There's a small Italian island in between Sicily and Africa that, for years, has served as a stepping stone for African immigrants looking for a brighter future. Recently, a large film production took to this haven in order to tell a fictional account of these people -- though, as it turns out, the migrants play second fiddle to a white character who leads the narrative. Camera in tow, Antonio Tibaldi documents the behind-the-scenes riff raffs, shooting both the African extras and the local townspeople as they display their respective frustrations with the grandiose movie attempting to tell their story. "[s]comparse" has plenty of intelligent, great ideas -- for example, the movie shoot is treated like an unwanted foreigner by the natives, opening up plenty of interesting layers -- but is brought down by its conventional, repetitive structure.
Before "Big Hollywood” settles in, Tibaldi takes us through the quiet town to establish the laid-back lifestyle of its inhabitants. The peaceful atmosphere is then interrupted by the arrival of the film crew, who prance around town discussing stunt work and location particulars. These two different worlds co-exist well enough at first, but the filmmakers' imposing attitude soon irritates the community, as first shown in a scene where a producer begs an elderly woman to let them shoot in her kitchen. Meanwhile, African extras are recruited from Sicily to play immigrants but find the long hours and low pay insulting. As they attempt to devise a plan to make more cash, some of the participants are aghast with the narrative -- if they want to tell the true story of immigration, why not follow a person from the African continent and show the actual journey? The fishermen express disappointment as well, not only for the disruption of their business (the shoot interferes with the sealife in various ways), but also for the lack of consultation by the producers -- according to them, a protest scene in which hundreds of fish line the sidewalk is unrealistically staged, yet their constructive criticism falls on deaf ears.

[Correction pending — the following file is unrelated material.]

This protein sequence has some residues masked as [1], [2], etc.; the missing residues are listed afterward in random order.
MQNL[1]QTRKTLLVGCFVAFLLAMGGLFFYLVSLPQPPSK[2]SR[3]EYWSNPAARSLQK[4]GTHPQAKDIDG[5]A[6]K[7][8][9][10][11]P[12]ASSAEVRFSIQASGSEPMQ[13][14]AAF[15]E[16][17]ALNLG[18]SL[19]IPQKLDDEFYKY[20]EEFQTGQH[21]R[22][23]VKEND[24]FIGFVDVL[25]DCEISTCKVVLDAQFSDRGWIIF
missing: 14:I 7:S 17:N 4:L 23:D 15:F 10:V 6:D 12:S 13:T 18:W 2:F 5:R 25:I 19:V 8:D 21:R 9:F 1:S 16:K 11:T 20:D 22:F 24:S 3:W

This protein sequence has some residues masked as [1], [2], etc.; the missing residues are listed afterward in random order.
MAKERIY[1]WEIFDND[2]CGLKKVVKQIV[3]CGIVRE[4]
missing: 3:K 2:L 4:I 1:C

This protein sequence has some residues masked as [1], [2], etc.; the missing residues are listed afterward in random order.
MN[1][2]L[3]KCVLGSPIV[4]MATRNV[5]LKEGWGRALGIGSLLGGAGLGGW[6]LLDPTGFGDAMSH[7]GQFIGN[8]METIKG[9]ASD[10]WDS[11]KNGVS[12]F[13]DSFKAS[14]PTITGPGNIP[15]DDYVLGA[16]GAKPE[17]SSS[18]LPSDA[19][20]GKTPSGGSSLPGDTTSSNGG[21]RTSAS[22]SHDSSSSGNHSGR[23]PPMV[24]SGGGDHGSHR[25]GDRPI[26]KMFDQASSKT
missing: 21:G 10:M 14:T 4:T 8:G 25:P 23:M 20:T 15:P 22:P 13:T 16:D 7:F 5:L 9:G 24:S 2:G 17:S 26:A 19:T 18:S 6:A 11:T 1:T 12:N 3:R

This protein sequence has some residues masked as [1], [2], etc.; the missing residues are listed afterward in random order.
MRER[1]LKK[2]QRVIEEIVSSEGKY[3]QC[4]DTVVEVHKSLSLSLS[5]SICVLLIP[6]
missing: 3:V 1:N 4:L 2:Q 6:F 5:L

Many more vignettes featuring the locals or African extras follow, and while their vocal resentment of the film crew raises pretty substantial topics, they’re drained of power by the dull way in which they’re presented. Tibaldi sticks to documentary conventions much to his own detriment: sit-down interviews are plentiful, and when that wears thin, he cuts to random footage with the rest of the interview track overlaid. It’s all a little too standardized and could desperately use some genuine emotion or life. The fact that most moments come and go quickly without any time to marinate makes things even more wearying. Still, it’s not the most difficult watch: at only 62 minutes it’s far from a tortuous endurance test.
What’s curious is the mystery film that Tibaldi is taking aim at -- its title isn’t mentioned, the director isn’t named -- but it’s a pretty damning portrait of a movie that hasn’t yet been released. Though the participants’ criticisms of the film crew and movie are solid, the general lack of insight from the filmmakers’ end is questionable, and upon reflection, the end result seems unfairly one-sided.
At the end of the day, a more adventurous approach would’ve served the subject better, but “[s]comparse” still contains plenty of stimulating ideas to keep it from being a total bust. [C]